BROADWAY'S MOST ROMANTIC COUPLE!
Today: A close look at a new show logo, a short documentary of the creation of that logo, and a great trailer previewing the new play, Peter and the Starcatcher.
Childlike. Simple. Wonderful. Nostalgic. Ageless. Am I talking about the logo for the new play Peter and the Starcatcher? The legend of Peter Pan, upon which the play is based? Or the strange, eye-catching and surprisingly emotional logo created for the Broadway production of the off-Broadway hit. Actually, I'm talking about all three.
Peter Pan, a timeless myth that speaks to the wonder and innocence of childhood and an abundance of imagination, comes through in the image, and not just because of the title character. The rustic use of antique wood makes the adult in me feel an instant sense of nostalgia. The careful piecing together of the lettering and filling in of the letter "holes" is crude, but somehow honest. I look at that logo, and I go back in time to when, as a boy, a pile of wood blocks could be anything - a castle, a cave, a pirate ship. Even the awkward star reminds me of hand-cutting stars out of construction paper and felt for a variety of elementary school projects.
I think one of the reasons the Peter Pan mythology (and, similarly, the fairy tale wonder of the Cinderella story) endures is because it is full of amazing flights of fantasy grounded by real human desires - in this case, the longing to stay young, play every day and face our fears without the added pressure of consequences. Doesn't everyone wish they had ability to go back and relive some great childhood memories, but with the knowledge and wisdom of age? Going back to Neverland is a welcome adventure in any form.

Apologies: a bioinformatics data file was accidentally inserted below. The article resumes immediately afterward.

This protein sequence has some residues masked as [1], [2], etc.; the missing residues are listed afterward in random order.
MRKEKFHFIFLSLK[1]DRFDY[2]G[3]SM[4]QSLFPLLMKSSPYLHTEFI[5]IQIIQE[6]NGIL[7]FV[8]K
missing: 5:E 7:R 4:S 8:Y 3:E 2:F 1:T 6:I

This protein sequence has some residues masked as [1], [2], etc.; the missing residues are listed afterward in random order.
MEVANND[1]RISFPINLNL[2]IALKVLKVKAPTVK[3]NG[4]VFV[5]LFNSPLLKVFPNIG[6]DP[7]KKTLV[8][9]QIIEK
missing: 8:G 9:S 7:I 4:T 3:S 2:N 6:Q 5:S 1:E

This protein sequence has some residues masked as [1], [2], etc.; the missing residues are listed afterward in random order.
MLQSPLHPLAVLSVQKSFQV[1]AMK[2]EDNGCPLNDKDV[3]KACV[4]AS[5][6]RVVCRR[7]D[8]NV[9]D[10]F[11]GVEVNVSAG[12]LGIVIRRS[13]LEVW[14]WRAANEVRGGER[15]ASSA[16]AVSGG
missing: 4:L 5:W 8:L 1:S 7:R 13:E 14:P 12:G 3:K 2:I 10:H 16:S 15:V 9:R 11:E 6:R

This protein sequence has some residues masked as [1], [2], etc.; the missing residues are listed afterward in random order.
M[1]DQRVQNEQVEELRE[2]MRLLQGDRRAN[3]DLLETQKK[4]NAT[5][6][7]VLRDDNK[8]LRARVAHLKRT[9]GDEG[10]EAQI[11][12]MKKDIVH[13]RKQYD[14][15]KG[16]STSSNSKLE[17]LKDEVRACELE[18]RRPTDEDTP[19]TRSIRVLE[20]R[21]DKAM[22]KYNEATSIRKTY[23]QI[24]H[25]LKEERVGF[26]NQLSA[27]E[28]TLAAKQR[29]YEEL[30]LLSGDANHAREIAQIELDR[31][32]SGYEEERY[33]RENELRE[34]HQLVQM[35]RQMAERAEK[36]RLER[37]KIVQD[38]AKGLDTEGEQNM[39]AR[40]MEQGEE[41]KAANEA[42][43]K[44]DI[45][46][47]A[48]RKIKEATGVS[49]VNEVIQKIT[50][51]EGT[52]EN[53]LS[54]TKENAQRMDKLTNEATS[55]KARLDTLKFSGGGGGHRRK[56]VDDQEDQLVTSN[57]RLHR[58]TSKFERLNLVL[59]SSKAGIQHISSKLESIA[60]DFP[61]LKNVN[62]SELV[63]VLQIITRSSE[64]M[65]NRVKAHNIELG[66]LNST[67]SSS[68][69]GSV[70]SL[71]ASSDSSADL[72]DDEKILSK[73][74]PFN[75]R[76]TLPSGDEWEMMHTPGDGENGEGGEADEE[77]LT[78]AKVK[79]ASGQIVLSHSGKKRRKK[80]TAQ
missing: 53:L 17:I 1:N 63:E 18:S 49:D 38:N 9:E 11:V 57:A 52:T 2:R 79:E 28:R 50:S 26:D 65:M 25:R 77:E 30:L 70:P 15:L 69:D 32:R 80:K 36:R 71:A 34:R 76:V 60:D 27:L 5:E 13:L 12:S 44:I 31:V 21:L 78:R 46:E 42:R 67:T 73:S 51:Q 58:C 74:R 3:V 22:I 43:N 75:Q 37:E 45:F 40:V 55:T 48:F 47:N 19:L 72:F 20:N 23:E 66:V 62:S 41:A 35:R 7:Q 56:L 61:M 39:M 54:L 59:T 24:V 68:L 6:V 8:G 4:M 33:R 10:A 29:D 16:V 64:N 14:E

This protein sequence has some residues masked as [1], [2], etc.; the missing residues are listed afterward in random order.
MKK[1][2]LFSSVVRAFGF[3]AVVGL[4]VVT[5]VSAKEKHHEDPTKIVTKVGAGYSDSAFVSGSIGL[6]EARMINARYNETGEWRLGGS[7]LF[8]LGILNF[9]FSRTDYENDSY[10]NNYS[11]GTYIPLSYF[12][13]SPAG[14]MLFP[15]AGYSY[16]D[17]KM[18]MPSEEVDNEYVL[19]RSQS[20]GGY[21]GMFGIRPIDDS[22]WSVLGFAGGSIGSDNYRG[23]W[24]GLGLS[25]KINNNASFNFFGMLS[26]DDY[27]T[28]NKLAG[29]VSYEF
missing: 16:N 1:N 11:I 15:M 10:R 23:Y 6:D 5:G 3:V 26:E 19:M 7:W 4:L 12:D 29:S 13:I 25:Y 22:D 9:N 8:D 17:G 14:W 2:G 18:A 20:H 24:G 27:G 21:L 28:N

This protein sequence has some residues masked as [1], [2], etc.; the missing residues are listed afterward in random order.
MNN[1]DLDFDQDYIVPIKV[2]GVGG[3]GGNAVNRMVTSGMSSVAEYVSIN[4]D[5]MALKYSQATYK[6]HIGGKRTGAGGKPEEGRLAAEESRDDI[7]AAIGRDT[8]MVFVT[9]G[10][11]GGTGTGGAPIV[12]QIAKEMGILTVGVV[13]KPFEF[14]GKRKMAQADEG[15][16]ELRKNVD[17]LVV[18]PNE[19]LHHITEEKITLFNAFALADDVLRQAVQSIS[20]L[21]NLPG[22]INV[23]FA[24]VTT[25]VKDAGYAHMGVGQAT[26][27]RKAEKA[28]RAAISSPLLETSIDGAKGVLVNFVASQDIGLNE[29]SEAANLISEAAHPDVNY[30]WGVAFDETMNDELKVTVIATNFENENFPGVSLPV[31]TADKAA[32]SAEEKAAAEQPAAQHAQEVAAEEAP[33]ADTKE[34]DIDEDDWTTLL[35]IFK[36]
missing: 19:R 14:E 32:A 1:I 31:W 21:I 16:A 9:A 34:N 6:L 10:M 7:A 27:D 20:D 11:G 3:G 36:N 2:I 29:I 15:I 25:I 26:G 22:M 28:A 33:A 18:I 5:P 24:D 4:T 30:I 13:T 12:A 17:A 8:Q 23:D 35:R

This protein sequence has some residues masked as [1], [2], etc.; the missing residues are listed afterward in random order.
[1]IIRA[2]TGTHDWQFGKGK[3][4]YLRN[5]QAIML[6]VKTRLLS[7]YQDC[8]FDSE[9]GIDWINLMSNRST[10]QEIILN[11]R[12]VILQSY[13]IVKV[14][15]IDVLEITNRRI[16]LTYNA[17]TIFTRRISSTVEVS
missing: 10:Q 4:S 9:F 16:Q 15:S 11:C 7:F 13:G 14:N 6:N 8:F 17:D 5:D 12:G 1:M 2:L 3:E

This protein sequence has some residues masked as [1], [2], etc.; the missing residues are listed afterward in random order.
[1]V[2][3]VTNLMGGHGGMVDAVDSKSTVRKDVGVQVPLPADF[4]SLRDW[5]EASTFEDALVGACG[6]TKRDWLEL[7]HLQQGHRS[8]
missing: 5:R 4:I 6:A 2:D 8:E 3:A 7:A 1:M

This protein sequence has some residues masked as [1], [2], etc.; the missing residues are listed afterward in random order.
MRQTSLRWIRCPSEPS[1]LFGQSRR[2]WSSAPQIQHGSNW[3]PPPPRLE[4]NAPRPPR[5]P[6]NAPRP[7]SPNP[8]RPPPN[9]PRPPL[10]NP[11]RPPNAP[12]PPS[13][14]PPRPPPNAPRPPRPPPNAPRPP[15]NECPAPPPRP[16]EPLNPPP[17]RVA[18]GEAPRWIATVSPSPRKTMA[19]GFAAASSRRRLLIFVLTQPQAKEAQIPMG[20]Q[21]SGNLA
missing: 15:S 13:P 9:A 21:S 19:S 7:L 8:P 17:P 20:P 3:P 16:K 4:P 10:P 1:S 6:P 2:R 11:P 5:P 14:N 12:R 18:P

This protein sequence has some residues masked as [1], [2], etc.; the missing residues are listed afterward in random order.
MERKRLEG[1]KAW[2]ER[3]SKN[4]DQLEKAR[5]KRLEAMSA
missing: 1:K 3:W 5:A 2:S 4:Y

The play itself uses a variety of recycled and multi-purpose objects to create another world of wonder, where the cast and audience use their collective imaginations to create a ship, battles, chase scenes and and number of locations and exciting adventures. The logo, which suggests imaginative use of the materials at hand, does just the same. Peter and that star, it says, can take us on the adventure of a lifetime - and without technically perfect special effects afforded by computers. These days, like the shows they represent, logos are just as computer generated. It is kind of exciting and adventurous that Peter and the Starcatcher, on stage and on paper, is bucking that trend.
Here is a short film on the actual creation of the artwork for the Peter and the Starcatcher logo:
Click HERE for The New York Times article and interview with logo designer and craftsman John W. Long.
And here's a taste of the whole show:
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